‘No discussion on land border’ says Sefcovic

The European Commission vice-president says he has not discussed UK proposals that would restore the border on the island of Ireland.

By The Newsroom
Sunday, 14th February 2021, 2:38 pm
Michael Gove.
Michael Gove.

A report in the Sunday Telegraph said Cabinet Office Minister Michael Gove is now considering an alternate “mutual enforcement” plan to the Northern Ireland protocol on Brexit.

It would remove the border from the Irish Sea and restore the land border in Ireland, and would require the UK and EU “to apply checks at the same level as each other”.

But speaking on Sunday, Maros Sefcovic said his discussions with Mr Gove this week had focused on the implementation of the protocol.

He told RTE’s The Week In Politics: “What we discussed with Michael Gove was very much focused on the implementation of the protocol.

“For us what was a priority is the prosperity of the island of Ireland, unconditional support for peace and, of course, avoiding the hard border.

“These are the three key parameters which been the primary objective for signing up and negotiating the protocol. We are looking into the old possibilities, how to make sure that this would work.”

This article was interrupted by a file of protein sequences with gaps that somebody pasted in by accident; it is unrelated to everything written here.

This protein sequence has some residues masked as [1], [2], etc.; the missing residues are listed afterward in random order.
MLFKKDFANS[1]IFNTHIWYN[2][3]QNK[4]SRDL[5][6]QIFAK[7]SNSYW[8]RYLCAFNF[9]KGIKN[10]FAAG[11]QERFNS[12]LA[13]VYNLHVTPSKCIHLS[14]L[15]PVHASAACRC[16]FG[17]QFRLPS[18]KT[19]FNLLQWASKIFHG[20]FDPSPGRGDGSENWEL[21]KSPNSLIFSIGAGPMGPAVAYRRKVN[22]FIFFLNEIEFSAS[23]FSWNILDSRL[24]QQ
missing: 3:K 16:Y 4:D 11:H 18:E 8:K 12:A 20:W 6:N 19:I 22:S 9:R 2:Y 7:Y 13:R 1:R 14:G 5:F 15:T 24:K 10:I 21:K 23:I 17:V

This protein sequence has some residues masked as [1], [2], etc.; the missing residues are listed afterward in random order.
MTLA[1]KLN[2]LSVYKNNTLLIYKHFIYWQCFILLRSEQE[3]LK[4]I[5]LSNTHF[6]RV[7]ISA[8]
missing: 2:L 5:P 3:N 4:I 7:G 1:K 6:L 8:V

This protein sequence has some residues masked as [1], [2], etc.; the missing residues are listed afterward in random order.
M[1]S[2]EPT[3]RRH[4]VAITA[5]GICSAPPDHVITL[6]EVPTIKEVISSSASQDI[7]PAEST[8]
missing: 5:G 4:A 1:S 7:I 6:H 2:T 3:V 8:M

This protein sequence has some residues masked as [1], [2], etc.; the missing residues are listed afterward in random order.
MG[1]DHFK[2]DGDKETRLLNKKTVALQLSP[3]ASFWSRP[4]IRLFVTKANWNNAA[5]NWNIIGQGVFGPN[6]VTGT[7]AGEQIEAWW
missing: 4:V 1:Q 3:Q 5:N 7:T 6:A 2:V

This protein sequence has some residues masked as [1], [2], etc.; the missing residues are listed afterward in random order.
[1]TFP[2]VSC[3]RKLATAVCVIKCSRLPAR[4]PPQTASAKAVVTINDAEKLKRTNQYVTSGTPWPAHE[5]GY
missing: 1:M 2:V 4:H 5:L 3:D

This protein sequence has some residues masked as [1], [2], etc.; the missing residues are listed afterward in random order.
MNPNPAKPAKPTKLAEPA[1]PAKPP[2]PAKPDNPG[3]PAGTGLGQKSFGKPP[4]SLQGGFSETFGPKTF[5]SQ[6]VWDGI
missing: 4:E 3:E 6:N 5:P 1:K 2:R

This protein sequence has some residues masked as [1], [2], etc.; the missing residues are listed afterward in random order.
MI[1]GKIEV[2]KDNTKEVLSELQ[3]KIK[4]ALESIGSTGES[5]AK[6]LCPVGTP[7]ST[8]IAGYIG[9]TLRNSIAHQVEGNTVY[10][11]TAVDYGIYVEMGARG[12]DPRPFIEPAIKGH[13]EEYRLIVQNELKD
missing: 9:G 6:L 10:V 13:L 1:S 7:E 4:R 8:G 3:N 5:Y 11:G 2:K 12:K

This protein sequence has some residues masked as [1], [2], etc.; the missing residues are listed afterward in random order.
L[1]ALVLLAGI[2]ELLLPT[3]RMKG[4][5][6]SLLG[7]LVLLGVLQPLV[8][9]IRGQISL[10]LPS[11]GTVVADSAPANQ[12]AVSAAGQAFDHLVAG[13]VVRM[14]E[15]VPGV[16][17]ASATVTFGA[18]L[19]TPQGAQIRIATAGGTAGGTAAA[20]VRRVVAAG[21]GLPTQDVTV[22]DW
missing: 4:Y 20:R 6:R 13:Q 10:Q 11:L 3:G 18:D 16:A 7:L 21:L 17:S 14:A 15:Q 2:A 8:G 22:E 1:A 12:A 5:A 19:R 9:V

Mr Sefcovic said the use of trusted trader schemes, simplifying export health certificates and extending the grace period for traders were measures being considered to smooth the implementation of the protocol.

He said there were many “benefits” for Northern Ireland which need to be explored. He said: “I believe that we found a very unique solution where Northern Ireland is part of the single market, and at the same time off course it is the part of the internet UK market.

“So I think there is the unique possibility for Northern Ireland to develop new jobs, new growth and to have really, a very, very special place in both in single market and also in the internal UK market.”

Mr Sefcovic apologised for the EU’s recent attempt to trigger Article 16 of the protocol.

The move has led to Unionist calls for Westminster to now invoke the clause, which would create a border on the island of Ireland.

He said: “The bottom line is that mistakes were made in the process leading up to the decision, and we all deeply regret it.

“But in the end, and it was not more than three hours.